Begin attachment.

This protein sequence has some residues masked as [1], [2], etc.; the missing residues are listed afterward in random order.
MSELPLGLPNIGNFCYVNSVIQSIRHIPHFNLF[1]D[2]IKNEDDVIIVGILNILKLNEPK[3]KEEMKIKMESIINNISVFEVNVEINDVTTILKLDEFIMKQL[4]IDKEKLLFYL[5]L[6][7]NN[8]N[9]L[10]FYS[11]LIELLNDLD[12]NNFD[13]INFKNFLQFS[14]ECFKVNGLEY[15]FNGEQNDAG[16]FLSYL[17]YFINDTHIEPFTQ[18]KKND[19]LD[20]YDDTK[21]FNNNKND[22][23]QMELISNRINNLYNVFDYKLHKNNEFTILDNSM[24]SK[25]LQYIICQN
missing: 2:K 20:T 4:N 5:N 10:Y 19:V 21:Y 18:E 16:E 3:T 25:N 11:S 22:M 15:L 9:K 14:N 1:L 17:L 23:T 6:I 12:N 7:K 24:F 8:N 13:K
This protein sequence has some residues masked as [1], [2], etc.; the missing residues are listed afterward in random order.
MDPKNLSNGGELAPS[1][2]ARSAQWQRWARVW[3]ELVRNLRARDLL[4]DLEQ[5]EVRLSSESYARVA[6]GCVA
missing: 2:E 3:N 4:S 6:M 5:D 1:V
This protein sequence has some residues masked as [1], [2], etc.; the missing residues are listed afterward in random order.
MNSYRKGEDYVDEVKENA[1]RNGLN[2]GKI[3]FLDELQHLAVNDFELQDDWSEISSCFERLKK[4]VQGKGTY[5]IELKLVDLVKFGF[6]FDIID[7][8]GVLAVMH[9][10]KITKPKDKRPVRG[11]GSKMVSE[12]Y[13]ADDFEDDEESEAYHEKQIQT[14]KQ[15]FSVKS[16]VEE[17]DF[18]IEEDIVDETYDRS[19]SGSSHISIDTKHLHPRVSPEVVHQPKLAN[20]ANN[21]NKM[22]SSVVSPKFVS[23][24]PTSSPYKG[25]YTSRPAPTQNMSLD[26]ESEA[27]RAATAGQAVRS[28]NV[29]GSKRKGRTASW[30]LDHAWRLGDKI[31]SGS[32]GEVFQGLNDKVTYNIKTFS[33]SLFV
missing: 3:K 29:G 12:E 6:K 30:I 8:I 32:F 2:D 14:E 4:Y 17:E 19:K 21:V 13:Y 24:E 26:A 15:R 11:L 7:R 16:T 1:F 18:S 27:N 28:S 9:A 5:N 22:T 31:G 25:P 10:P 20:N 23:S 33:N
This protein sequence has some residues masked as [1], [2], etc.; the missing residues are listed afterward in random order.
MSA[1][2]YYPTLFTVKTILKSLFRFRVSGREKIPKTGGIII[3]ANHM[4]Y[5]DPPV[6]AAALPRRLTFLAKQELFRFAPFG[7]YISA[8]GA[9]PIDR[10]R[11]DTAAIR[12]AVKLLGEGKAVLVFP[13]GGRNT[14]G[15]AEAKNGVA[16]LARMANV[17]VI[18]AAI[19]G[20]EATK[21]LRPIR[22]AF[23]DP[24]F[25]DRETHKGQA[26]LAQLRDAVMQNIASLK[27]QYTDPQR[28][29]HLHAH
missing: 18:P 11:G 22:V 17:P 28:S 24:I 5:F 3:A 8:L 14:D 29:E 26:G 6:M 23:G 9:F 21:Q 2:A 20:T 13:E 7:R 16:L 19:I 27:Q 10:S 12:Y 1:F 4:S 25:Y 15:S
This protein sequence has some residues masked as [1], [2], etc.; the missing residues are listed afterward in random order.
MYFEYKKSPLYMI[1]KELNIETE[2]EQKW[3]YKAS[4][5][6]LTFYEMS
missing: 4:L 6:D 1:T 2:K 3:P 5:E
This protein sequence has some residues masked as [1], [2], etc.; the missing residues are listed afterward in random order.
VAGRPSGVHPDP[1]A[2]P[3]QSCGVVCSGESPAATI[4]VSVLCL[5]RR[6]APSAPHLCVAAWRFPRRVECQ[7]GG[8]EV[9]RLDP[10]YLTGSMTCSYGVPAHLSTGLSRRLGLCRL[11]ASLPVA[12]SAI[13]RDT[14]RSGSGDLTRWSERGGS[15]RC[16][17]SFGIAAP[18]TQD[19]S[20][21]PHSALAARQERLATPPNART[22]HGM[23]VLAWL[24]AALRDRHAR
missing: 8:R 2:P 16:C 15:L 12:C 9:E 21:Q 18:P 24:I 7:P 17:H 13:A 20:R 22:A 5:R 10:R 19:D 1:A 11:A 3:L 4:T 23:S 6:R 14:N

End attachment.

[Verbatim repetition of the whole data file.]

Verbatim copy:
This protein sequence has some residues masked as [1], [2], etc.; the missing residues are listed afterward in random order.
MSELPLGLPNIGNFCYVNSVIQSIRHIPHFNLF[1]D[2]IKNEDDVIIVGILNILKLNEPK[3]KEEMKIKMESIINNISVFEVNVEINDVTTILKLDEFIMKQL[4]IDKEKLLFYL[5]L[6][7]NN[8]N[9]L[10]FYS[11]LIELLNDLD[12]NNFD[13]INFKNFLQFS[14]ECFKVNGLEY[15]FNGEQNDAG[16]FLSYL[17]YFINDTHIEPFTQ[18]KKND[19]LD[20]YDDTK[21]FNNNKND[22][23]QMELISNRINNLYNVFDYKLHKNNEFTILDNSM[24]SK[25]LQYIICQN
missing: 2:K 20:T 4:N 5:N 10:Y 19:V 21:Y 18:E 16:E 3:T 25:N 11:S 22:M 15:L 9:K 14:N 1:L 17:L 23:T 6:I 12:N 7:K 24:F 8:N 13:K
This protein sequence has some residues masked as [1], [2], etc.; the missing residues are listed afterward in random order.
MDPKNLSNGGELAPS[1][2]ARSAQWQRWARVW[3]ELVRNLRARDLL[4]DLEQ[5]EVRLSSESYARVA[6]GCVA
missing: 2:E 3:N 4:S 6:M 5:D 1:V
This protein sequence has some residues masked as [1], [2], etc.; the missing residues are listed afterward in random order.
MNSYRKGEDYVDEVKENA[1]RNGLN[2]GKI[3]FLDELQHLAVNDFELQDDWSEISSCFERLKK[4]VQGKGTY[5]IELKLVDLVKFGF[6]FDIID[7][8]GVLAVMH[9][10]KITKPKDKRPVRG[11]GSKMVSE[12]Y[13]ADDFEDDEESEAYHEKQIQT[14]KQ[15]FSVKS[16]VEE[17]DF[18]IEEDIVDETYDRS[19]SGSSHISIDTKHLHPRVSPEVVHQPKLAN[20]ANN[21]NKM[22]SSVVSPKFVS[23][24]PTSSPYKG[25]YTSRPAPTQNMSLD[26]ESEA[27]RAATAGQAVRS[28]NV[29]GSKRKGRTASW[30]LDHAWRLGDKI[31]SGS[32]GEVFQGLNDKVTYNIKTFS[33]SLFV
missing: 3:K 29:G 12:E 6:K 30:I 8:I 32:F 2:D 14:E 4:Y 17:E 19:K 21:V 13:Y 24:E 26:A 15:R 11:L 7:R 16:T 1:F 18:S 27:N 28:S 9:A 5:N 22:T 31:G 25:P 10:P 20:N 23:S 33:N
This protein sequence has some residues masked as [1], [2], etc.; the missing residues are listed afterward in random order.
MSA[1][2]YYPTLFTVKTILKSLFRFRVSGREKIPKTGGIII[3]ANHM[4]Y[5]DPPV[6]AAALPRRLTFLAKQELFRFAPFG[7]YISA[8]GA[9]PIDR[10]R[11]DTAAIR[12]AVKLLGEGKAVLVFP[13]GGRNT[14]G[15]AEAKNGVA[16]LARMANV[17]VI[18]AAI[19]G[20]EATK[21]LRPIR[22]AF[23]DP[24]F[25]DRETHKGQA[26]LAQLRDAVMQNIASLK[27]QYTDPQR[28][29]HLHAH
missing: 18:P 11:G 22:V 17:P 28:S 24:I 5:F 3:A 8:L 14:D 29:E 26:G 6:M 23:G 9:F 21:Q 2:A 20:T 13:E 7:R 16:L 19:I 27:Q 10:S 12:Y 1:F 4:S 25:Y 15:S
This protein sequence has some residues masked as [1], [2], etc.; the missing residues are listed afterward in random order.
MYFEYKKSPLYMI[1]KELNIETE[2]EQKW[3]YKAS[4][5][6]LTFYEMS
missing: 4:L 6:D 1:T 2:K 3:P 5:E
This protein sequence has some residues masked as [1], [2], etc.; the missing residues are listed afterward in random order.
VAGRPSGVHPDP[1]A[2]P[3]QSCGVVCSGESPAATI[4]VSVLCL[5]RR[6]APSAPHLCVAAWRFPRRVECQ[7]GG[8]EV[9]RLDP[10]YLTGSMTCSYGVPAHLSTGLSRRLGLCRL[11]ASLPVA[12]SAI[13]RDT[14]RSGSGDLTRWSERGGS[15]RC[16][17]SFGIAAP[18]TQD[19]S[20][21]PHSALAARQERLATPPNART[22]HGM[23]VLAWL[24]AALRDRHAR
missing: 8:R 2:P 16:C 15:L 12:C 9:E 21:Q 18:P 24:I 7:P 17:H 13:A 20:R 22:A 5:R 10:R 19:D 1:A 11:A 3:L 4:T 23:S 6:R 14:N